4. Bastian, B., Haslam, N. (2011), “Experiencing dehumanization: Cognitive and emotional effects of everyday dehumanization”, Basic and Applied Social Psychology, 33(4): 295-303,, DOI: 10.1080/01973533.2011.61413
  5. Beverungen, A., Beyes, T., Conrad, L. (2019), “The Organizational Powers of (Digital) Media”, Organization, 26(5): 621-635,, DOI: 10.1177/135050841986720
  6. Bruni, A., Esposito, F.M. (2019), “It obliges you to do things you normally wouldn’t”: Organizing and consuming private life in the age of AirBnB, Partecipazione e conflitto, 12(3): 265-290,
  7. Bruni, A., Miele, F., Pittino, D., Tirabeni, L. (2020), “On the dualistic nature of power and (digital) technology in organizing processes”, Studi Organizzativi, 50th Anniversary Special Issue: 209-221,, DOI: 10.3280/SO2020-001-S101
  8. Burns, T., Stalker, G. (1961), The Management of Innovation. London, Tavinstock.
  9. Castells, M. (2007), “Communication, power and counter-power in the network society”, International journal of communication, 1(29): 238-266.
  10. Cheng, M.M., Hackett, R.D. (2021), “A critical review of algorithms in HRM: definition, theory, and practice”, Human Resource Management Review, 31(1): 100698,
  11. Connelly, C.E., Černe, M., Dysvik, A., Škerlavaj, M. (2019), “Understanding knowledge hiding in organizations”, Journal of Organizational Behavior, 40(7): 779-782,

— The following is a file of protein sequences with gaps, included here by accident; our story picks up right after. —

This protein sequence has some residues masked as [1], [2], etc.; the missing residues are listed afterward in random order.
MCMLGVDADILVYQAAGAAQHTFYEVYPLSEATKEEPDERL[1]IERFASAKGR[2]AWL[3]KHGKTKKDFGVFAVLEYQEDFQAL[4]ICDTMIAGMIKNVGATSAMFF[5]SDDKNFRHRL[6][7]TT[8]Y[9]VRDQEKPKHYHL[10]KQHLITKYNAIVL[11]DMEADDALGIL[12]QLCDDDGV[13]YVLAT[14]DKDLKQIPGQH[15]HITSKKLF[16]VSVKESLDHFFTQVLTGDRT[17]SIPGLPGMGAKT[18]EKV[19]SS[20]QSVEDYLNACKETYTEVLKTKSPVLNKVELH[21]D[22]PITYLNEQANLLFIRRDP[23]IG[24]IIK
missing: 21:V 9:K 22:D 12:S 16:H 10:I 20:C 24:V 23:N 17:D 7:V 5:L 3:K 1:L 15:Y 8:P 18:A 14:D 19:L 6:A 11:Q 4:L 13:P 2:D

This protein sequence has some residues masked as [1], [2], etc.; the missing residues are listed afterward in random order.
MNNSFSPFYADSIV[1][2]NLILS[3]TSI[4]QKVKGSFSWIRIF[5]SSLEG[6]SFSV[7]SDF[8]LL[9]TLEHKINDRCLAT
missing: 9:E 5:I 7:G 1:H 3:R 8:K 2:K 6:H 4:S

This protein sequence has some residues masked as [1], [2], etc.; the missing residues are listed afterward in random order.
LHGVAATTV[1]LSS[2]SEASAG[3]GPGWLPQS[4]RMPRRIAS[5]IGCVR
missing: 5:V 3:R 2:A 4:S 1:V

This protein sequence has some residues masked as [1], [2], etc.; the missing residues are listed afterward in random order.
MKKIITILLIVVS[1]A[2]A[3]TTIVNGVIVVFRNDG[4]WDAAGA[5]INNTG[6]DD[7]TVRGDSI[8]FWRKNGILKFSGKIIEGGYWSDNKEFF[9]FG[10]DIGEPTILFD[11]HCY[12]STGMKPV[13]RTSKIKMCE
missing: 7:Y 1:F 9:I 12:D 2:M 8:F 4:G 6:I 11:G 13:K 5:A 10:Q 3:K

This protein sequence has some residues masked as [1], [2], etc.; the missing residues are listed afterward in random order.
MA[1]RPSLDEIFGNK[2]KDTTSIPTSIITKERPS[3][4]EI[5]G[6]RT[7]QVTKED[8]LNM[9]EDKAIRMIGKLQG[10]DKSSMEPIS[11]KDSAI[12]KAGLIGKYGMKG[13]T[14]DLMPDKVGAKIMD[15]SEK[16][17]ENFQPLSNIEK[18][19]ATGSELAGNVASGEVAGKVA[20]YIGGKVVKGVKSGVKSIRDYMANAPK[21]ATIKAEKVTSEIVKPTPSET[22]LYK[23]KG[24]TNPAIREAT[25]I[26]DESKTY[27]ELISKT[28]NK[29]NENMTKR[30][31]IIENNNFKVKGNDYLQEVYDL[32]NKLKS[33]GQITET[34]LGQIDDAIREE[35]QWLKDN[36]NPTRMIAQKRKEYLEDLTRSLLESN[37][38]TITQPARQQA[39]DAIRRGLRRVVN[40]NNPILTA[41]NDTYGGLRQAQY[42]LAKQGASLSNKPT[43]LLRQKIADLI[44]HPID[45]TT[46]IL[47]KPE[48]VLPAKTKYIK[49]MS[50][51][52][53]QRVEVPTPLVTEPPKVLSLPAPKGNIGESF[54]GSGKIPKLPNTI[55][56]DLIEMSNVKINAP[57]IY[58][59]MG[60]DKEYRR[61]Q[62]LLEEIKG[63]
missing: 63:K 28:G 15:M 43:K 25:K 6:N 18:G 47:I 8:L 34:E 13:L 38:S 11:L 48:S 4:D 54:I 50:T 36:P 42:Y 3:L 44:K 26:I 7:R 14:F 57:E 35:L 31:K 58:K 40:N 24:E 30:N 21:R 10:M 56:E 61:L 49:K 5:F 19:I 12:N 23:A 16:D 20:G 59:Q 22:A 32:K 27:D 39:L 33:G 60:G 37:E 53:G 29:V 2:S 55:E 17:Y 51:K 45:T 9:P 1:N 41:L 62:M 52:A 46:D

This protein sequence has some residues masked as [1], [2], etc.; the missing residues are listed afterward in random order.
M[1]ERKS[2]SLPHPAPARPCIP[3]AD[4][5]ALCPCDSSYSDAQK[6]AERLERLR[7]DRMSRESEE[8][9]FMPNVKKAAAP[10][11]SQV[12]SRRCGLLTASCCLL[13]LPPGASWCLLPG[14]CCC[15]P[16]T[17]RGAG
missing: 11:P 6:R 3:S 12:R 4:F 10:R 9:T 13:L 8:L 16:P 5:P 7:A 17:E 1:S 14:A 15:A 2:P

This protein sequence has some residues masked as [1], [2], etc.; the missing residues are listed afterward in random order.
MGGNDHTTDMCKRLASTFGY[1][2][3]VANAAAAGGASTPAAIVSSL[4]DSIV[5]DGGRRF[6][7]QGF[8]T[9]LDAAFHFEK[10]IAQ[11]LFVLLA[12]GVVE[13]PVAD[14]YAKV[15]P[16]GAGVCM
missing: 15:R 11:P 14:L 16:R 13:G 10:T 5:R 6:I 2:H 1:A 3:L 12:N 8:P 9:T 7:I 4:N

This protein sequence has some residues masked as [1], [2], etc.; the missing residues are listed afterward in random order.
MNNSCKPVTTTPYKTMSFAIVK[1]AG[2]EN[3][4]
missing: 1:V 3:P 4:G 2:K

12. Constantinides, P., Henfridsson, O., Parker, G. (2018), “Introduction – Platforms and infrastructures in the digital age”, Information Systems Research, 29: 3-6,
  13. De Stefano, V. (2016), The rise of the «just-in-time workforce»: On-demand work, crowdwork and labour protection in the «gig-economy». Geneva: ILO Working Paper,
  14. Duggan, J., Sherman, U., Carbery, R., McDonnell, A. (2020), “Algorithmic management and app‐work in the gig economy: A research agenda for employment relations and HRM”, Human Resource Management Journal, 30(1): 114-132,, DOI: 10.1111/1748-8583.1225
  15. Edwards, R.C. (1978), “The Social Relations of Production at the Point of Production”, Insurgent Sociologist, 8(2–3): 109-125,, DOI: 10.1177/08969205780080021